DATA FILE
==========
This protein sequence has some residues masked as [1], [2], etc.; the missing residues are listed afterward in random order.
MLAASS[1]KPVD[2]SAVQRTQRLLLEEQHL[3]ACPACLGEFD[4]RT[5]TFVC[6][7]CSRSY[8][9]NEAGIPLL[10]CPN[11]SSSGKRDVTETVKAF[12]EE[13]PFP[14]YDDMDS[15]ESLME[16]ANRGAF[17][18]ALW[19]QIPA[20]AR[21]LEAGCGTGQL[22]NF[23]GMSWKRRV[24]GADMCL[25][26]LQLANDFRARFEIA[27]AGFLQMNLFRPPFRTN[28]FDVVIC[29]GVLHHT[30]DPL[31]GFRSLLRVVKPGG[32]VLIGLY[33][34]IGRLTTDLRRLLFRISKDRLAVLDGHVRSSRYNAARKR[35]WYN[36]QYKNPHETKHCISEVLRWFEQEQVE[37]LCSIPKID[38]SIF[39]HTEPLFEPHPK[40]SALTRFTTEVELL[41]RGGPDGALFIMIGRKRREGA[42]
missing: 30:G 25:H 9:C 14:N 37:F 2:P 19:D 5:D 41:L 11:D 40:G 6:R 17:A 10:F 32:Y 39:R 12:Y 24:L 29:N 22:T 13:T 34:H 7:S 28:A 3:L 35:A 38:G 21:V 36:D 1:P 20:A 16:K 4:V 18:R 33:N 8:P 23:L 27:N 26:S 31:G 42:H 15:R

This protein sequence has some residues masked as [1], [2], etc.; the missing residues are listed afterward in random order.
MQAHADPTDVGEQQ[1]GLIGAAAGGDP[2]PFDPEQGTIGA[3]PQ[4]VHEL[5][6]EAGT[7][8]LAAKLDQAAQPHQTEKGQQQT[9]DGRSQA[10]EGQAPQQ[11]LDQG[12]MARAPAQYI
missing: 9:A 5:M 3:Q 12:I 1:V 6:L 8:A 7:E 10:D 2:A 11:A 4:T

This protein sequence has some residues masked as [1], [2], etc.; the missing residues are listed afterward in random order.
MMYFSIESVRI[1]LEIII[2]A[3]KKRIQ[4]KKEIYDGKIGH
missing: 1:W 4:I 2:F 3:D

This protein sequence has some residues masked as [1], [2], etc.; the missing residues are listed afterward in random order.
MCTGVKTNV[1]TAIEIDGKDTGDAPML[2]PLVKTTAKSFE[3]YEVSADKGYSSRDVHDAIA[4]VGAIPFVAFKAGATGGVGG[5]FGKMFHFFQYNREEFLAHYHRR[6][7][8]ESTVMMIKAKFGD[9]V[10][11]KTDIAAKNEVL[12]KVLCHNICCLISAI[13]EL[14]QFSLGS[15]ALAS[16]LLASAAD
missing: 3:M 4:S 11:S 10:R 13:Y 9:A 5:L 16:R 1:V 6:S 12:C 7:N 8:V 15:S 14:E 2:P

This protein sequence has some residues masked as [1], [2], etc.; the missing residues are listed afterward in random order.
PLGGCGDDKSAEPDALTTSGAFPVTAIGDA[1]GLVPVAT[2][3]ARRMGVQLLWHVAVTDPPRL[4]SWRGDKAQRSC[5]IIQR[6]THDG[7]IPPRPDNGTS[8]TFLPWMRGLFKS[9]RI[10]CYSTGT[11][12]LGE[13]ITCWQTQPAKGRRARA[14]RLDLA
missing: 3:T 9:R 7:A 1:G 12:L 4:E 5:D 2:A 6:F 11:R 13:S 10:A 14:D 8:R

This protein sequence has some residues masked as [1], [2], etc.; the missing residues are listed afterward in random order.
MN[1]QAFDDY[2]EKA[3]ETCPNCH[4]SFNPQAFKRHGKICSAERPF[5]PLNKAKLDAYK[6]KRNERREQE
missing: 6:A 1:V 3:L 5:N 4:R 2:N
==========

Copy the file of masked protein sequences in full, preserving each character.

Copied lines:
This protein sequence has some residues masked as [1], [2], etc.; the missing residues are listed afterward in random order.
MLAASS[1]KPVD[2]SAVQRTQRLLLEEQHL[3]ACPACLGEFD[4]RT[5]TFVC[6][7]CSRSY[8][9]NEAGIPLL[10]CPN[11]SSSGKRDVTETVKAF[12]EE[13]PFP[14]YDDMDS[15]ESLME[16]ANRGAF[17][18]ALW[19]QIPA[20]AR[21]LEAGCGTGQL[22]NF[23]GMSWKRRV[24]GADMCL[25][26]LQLANDFRARFEIA[27]AGFLQMNLFRPPFRTN[28]FDVVIC[29]GVLHHT[30]DPL[31]GFRSLLRVVKPGG[32]VLIGLY[33][34]IGRLTTDLRRLLFRISKDRLAVLDGHVRSSRYNAARKR[35]WYN[36]QYKNPHETKHCISEVLRWFEQEQVE[37]LCSIPKID[38]SIF[39]HTEPLFEPHPK[40]SALTRFTTEVELL[41]RGGPDGALFIMIGRKRREGA[42]
missing: 30:G 25:H 9:C 14:N 37:F 2:P 19:D 5:D 41:L 11:D 40:G 6:R 17:A 10:F 32:Y 39:R 12:Y 24:L 29:N 22:T 13:T 34:H 7:S 28:A 3:L 35:A 38:G 21:V 36:D 1:P 20:A 16:K 4:V 18:R 33:N 8:P 23:L 27:N 26:S 31:G 42:H 15:R

This protein sequence has some residues masked as [1], [2], etc.; the missing residues are listed afterward in random order.
MQAHADPTDVGEQQ[1]GLIGAAAGGDP[2]PFDPEQGTIGA[3]PQ[4]VHEL[5][6]EAGT[7][8]LAAKLDQAAQPHQTEKGQQQT[9]DGRSQA[10]EGQAPQQ[11]LDQG[12]MARAPAQYI
missing: 9:A 5:M 3:Q 12:I 1:V 6:L 8:A 7:E 10:D 2:A 11:A 4:T

This protein sequence has some residues masked as [1], [2], etc.; the missing residues are listed afterward in random order.
MMYFSIESVRI[1]LEIII[2]A[3]KKRIQ[4]KKEIYDGKIGH
missing: 1:W 4:I 2:F 3:D

This protein sequence has some residues masked as [1], [2], etc.; the missing residues are listed afterward in random order.
MCTGVKTNV[1]TAIEIDGKDTGDAPML[2]PLVKTTAKSFE[3]YEVSADKGYSSRDVHDAIA[4]VGAIPFVAFKAGATGGVGG[5]FGKMFHFFQYNREEFLAHYHRR[6][7][8]ESTVMMIKAKFGD[9]V[10][11]KTDIAAKNEVL[12]KVLCHNICCLISAI[13]EL[14]QFSLGS[15]ALAS[16]LLASAAD
missing: 3:M 4:S 11:S 10:R 13:Y 9:A 5:L 16:R 1:V 6:S 12:C 7:N 8:V 15:S 14:E 2:P

This protein sequence has some residues masked as [1], [2], etc.; the missing residues are listed afterward in random order.
PLGGCGDDKSAEPDALTTSGAFPVTAIGDA[1]GLVPVAT[2][3]ARRMGVQLLWHVAVTDPPRL[4]SWRGDKAQRSC[5]IIQR[6]THDG[7]IPPRPDNGTS[8]TFLPWMRGLFKS[9]RI[10]CYSTGT[11][12]LGE[13]ITCWQTQPAKGRRARA[14]RLDLA
missing: 3:T 9:R 7:A 1:G 12:L 4:E 5:D 2:A 6:F 11:R 13:S 10:A 14:D 8:R

This protein sequence has some residues masked as [1], [2], etc.; the missing residues are listed afterward in random order.
MN[1]QAFDDY[2]EKA[3]ETCPNCH[4]SFNPQAFKRHGKICSAERPF[5]PLNKAKLDAYK[6]KRNERREQE
missing: 6:A 1:V 3:L 5:N 4:R 2:N